Many neurologists have used telemedicine during the COVID-19 pandemic. Studies have shown that videolinks in acute care can save personal protective equipment and protect staff. Furthermore, the telephone can provide supra-hospital care in Parkinson disease and manage patients with amyotrophic lateral sclerosis well. The primacy of face-to face care has been dented.
The Government of India has stated explicitly that the practice of telemedicine is legal3.
Teleconferencing in acute hospital settings protects health-care staff and reduces usage of personal protective equipment5.
For the management of Parkinson disease, a supra-hospital, nurse-provided telephone service with access to a multidisciplinary team, combined with video consultations with a neurologist if required, can manage >90% of patients without face-to-face attendance6.
Telephone telemedicine is effective and preferred to conventional care by the majority of patients with amyotrophic lateral sclerosis8.
Specific skills can enhance the use of videolinks, and neurologists should be aware of these skills9.
Two reasons exist to use telemedicine1: first, if no other way of practising is possible; and second, if using telemedicine has clear advantages over traditional face-to-face medicine. The former reason has been thrust into the limelight by the COVID-19 pandemic as restrictions of various sorts have made outpatient face-to-face consultations impossible, and many neurologists, all over the world, have started using various types of telemedicine to manage their patients (Box 1).
“many neurologists … have started using various types of telemedicine to manage their patients”
Most papers on telemedicine in neurology (teleneurology) were published in the 20 years before the pandemic and generally showed — from coma to headache — that it could replicate everything done by face-to-face consultation, was generally liked by patients, often produced cost-savings and had a low carbon footprint. Despite these findings, before the pandemic, relatively few neurologists anywhere used telemedicine in their everyday practice.
Two main reasons probably accounted for this lack of uptake: first, there was no incentive to change practice; and second, a fear prevailed that practising telemedicine might not quite be legal. Usually the laws of individual countries governing medical practice have made no mention of whether telemedicine is legal or not. In 2017, Bahrani et al. at the All-India Institute of Medical Sciences (AIIMS) in Delhi published the results of a randomized controlled trial (RCT) showing that for outpatients with epilepsy, telephone review was superior to face-to-face review in terms of patients’ costs and number of patients retained in follow-up2. RCTs are rare in teleneurology, yet these positive results were never put into practice, which was almost certainly because of concerns about the legality of telephone telemedicine.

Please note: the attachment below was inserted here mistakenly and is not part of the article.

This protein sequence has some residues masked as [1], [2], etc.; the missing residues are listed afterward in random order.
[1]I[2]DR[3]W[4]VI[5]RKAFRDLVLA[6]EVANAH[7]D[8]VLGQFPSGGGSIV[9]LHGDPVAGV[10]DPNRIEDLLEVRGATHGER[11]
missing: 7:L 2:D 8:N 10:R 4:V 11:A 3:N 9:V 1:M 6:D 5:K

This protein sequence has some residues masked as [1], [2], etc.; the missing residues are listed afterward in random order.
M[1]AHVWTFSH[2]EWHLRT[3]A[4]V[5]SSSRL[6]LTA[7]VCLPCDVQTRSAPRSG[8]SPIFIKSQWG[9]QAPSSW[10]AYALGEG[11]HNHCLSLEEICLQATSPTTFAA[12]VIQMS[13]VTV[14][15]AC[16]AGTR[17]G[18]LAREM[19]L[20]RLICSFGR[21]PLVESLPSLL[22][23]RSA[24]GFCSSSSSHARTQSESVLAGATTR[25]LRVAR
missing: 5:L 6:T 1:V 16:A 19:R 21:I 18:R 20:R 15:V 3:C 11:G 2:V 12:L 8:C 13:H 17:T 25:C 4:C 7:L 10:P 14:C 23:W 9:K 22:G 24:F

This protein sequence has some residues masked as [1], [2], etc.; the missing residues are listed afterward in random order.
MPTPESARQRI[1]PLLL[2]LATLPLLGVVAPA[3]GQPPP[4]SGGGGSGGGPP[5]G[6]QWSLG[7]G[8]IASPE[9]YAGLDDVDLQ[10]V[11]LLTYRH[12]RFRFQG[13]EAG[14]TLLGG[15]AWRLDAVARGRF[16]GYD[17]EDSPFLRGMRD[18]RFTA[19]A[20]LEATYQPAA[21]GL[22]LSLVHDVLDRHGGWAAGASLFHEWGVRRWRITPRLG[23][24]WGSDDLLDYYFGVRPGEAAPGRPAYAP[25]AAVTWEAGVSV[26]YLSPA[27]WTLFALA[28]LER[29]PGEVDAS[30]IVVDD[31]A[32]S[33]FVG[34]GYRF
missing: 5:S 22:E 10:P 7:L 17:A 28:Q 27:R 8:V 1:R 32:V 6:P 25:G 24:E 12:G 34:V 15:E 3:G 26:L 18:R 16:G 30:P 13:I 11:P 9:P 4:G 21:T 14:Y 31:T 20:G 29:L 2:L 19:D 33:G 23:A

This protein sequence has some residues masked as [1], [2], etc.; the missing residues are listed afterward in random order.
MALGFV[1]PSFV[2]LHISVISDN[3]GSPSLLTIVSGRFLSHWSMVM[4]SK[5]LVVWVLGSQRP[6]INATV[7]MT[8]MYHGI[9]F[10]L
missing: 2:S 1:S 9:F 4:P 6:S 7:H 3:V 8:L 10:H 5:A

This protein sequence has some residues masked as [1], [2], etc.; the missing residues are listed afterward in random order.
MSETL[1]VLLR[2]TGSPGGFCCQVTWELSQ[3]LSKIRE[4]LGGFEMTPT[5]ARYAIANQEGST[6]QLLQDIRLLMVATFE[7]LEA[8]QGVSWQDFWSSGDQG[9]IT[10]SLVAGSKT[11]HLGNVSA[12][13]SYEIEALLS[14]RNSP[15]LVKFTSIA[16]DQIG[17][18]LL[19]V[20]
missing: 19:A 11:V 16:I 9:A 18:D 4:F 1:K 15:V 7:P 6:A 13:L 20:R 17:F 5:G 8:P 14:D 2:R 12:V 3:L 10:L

Thus, the first key advance I want to highlight from 2020 comes not from the pages of an eminent medical journal but from the website of the Government of India3. The website sets out guidelines, published in March 2020, by which telemedicine may be practised in India. Crucially, it makes the explicit statement that “A Registered Medical Practitioner is entitled to provide telemedicine consultation to patients from any part of India”. This statement effectively legitimizes the practice of telemedicine in India and has had a hugely positive effect on how it is now being used there. Other countries have similarly redefined their guidance on telemedicine to make its practice easier.
Many more papers have been published this year on teleneurology than in any previous year, but it is unreasonable to expect substantial studies in the short time since the pandemic was first declared. Three short clinical pieces feature important points that deserve to be more widely known.
The first study comes from the Mayo Clinic in the USA, which has a well-established telemedicine programme and saw its clinician–user numbers increase by 2,000% during the pandemic4! This paper from their Emergency Department5 describes how videolinks within their department can provide patient care for neurological and other presentations while reducing not only the exposure of health-care workers to potential coronavirus situations but also the requirement for personal protective equipment (PPE). Access to videolinks within patients’ rooms enabled the vast majority of ‘checking’ visits to be carried out remotely, and they estimated that over an 11-week period this approach saved PPE costs from the 3,508 virtual visits made. This study is an example of the second reason to use telemedicine — where it has a clear advantage over traditional face-to-face medicine.